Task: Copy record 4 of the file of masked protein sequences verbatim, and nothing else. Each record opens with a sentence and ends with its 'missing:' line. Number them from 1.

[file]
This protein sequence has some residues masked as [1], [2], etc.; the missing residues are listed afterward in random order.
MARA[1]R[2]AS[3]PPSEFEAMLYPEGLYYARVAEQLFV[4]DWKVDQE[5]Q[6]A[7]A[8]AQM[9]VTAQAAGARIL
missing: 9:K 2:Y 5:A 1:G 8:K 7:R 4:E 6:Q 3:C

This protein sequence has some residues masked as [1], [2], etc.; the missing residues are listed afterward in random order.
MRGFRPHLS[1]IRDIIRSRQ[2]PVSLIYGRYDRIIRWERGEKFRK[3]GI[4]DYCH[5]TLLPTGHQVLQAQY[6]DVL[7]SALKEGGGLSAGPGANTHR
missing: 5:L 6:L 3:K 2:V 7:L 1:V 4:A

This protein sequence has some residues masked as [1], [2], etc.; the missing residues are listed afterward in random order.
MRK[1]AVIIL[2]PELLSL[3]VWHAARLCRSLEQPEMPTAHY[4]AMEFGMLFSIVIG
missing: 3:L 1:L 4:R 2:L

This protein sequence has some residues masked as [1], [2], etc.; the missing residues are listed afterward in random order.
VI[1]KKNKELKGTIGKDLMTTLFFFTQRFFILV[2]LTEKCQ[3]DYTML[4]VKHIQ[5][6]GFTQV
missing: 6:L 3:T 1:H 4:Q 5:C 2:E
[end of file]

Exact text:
This protein sequence has some residues masked as [1], [2], etc.; the missing residues are listed afterward in random order.
VI[1]KKNKELKGTIGKDLMTTLFFFTQRFFILV[2]LTEKCQ[3]DYTML[4]VKHIQ[5][6]GFTQV
missing: 6:L 3:T 1:H 4:Q 5:C 2:E